Deutsche Telekom uses NB-IoT to connect beehives
June 27, 2018
Deutsche Telekom is creating a buzz in the IoT world with two smart beehives on the grounds of its headquarters in Bonn. Equipped with IoT technology and linked up to its machine and NB-IoT sensor network, the hives are being cared for in close cooperation with a local beekeeper.
Smart sensors collect and transmit temperature, humidity, weight (showing how full the honeycombs are) and sound data direct from the beehive to the beekeeper via the T-Systems cloud. The beekeeper simply needs to look at a smartphone or tablet app to find out whether the bees are healthy.
The beekeeper can assess the behaviour of the bees and conditions in the hive at any time and take action when needed. This avoids unnecessary trips to the hives and reduces the number of disturbances for the bees themselves.
Two additional digital beehives at the T-Systems Innovation Center in Munich are also transmitting data to Bonn. The data from Munich can be compared against that collected by a beekeeper in the Bonn region, who has also fitted sensors to her hives, and data from the new Telekom bees to contrast the conditions at different sites. This is how digitalisation is making an important contribution to ensuring the survival of the species.
Some 80 per cent of the 2000 to 3000 cultivated and wild plants native to Germany rely on honeybees for pollination. Some experts are convinced that, humanity would starve without bees. According to the Deutsche Imkerbund (German Beekeepers’ Association), some 870,000 bee colonies in this part of the world fly from flower to flower collecting pollen and nectar. In summer, the population of each colony grows to between 40,000 and 60,000.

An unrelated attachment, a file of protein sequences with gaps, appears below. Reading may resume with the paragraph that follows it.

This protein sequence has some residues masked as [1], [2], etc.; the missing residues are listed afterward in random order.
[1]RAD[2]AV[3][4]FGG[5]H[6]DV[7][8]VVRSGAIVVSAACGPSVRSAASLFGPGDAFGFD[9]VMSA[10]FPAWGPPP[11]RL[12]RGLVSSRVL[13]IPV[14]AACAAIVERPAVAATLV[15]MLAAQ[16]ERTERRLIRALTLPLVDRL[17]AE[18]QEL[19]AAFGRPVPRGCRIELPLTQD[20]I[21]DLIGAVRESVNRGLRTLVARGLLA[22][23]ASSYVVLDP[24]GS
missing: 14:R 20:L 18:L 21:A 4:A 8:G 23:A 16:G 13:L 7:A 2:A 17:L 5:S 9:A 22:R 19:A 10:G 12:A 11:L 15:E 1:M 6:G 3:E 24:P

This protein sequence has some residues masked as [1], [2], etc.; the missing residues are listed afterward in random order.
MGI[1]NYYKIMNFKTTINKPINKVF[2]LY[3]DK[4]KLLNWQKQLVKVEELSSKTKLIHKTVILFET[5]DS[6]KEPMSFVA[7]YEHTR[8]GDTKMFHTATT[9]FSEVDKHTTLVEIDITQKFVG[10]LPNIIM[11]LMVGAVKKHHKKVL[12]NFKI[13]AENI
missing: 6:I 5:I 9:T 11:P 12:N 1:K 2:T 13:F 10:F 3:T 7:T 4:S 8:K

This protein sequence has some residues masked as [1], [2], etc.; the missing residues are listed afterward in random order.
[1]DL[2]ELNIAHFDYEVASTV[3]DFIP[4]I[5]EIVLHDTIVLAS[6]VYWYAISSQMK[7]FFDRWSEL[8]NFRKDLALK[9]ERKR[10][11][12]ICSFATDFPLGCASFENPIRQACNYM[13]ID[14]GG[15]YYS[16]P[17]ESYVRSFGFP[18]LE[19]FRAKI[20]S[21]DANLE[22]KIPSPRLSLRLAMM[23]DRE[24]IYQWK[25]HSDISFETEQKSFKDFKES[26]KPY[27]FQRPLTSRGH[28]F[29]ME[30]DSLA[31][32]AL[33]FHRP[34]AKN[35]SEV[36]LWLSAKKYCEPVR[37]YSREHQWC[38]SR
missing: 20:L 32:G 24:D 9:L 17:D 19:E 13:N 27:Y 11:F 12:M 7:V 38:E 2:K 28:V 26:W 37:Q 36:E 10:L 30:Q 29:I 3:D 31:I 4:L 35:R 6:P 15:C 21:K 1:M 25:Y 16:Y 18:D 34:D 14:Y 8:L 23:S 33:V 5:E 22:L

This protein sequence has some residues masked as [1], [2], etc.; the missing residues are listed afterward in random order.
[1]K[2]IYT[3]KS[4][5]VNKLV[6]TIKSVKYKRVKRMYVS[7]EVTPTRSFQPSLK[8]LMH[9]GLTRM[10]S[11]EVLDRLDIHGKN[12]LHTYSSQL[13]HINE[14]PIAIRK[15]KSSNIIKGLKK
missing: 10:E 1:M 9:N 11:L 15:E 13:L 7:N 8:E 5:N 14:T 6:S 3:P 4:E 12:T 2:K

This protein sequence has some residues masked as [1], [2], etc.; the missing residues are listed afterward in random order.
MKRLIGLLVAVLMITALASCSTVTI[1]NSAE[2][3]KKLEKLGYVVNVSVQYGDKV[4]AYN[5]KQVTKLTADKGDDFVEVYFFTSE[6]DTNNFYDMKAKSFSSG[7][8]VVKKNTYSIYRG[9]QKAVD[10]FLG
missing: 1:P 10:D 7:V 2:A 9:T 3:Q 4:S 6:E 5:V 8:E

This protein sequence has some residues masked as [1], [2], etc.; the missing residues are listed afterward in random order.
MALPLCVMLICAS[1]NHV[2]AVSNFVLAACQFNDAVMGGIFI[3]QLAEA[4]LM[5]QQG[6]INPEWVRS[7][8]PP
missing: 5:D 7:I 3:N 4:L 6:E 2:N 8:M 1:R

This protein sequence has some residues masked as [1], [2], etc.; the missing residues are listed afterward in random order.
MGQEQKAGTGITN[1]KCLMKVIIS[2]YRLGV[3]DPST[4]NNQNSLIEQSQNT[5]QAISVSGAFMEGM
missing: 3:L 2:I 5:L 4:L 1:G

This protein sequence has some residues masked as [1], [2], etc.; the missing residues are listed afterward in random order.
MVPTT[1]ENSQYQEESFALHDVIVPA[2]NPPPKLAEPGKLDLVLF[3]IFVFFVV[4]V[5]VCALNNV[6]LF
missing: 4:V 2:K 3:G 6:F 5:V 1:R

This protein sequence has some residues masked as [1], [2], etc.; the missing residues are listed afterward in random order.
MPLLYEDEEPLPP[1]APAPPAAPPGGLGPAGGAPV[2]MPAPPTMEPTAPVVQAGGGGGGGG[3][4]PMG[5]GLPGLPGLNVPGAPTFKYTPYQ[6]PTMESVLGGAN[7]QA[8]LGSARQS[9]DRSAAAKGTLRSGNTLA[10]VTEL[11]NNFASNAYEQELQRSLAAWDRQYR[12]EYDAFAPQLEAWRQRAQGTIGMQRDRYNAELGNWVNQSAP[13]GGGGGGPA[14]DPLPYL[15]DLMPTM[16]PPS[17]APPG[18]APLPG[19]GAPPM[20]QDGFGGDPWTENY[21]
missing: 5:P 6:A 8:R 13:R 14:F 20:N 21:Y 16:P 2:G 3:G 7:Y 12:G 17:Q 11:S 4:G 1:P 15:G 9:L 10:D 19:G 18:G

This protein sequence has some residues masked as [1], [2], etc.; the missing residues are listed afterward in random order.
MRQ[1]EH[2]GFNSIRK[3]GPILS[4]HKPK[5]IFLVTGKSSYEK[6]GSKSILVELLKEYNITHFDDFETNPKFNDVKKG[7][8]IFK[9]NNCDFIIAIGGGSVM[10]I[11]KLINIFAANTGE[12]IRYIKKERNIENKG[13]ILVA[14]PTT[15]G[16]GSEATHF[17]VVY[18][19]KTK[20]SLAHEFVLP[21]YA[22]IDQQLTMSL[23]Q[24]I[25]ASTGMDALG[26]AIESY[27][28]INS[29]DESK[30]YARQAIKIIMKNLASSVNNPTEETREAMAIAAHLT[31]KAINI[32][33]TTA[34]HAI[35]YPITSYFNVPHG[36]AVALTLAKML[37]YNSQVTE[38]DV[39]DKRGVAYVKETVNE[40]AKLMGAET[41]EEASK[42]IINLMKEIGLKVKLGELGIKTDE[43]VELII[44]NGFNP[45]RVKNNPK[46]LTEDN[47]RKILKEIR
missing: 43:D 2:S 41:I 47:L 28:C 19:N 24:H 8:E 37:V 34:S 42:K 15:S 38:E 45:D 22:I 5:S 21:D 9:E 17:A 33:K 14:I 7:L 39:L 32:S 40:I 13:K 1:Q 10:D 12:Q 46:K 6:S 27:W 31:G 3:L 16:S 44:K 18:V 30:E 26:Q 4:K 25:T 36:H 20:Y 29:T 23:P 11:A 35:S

Last year, agricultural economists at the University of Hohenheim in Germany calculated the importance of honeybees to the national economy. According to their study, pollination by bees generates an estimated €1.6bn per year, 13 times more than the contribution of the honey and beeswax industry. Without pollination, crop farming profits would drop by 41 per cent on average.
A scientific study from 2017 found that the number of beneficial flying insects had fallen by 75 per cent over the past 30 years. The exact causes of bee mortality are unknown; possible causes include the use of pesticides, monotonous landscapes, lack of food sources, the loss of the natural habitat of the animals, and parasites such as the varroa mite.
The United Nations this year declared May 20 as World Bee Day to raise awareness of the important role these insects play and their sharply dwindling numbers.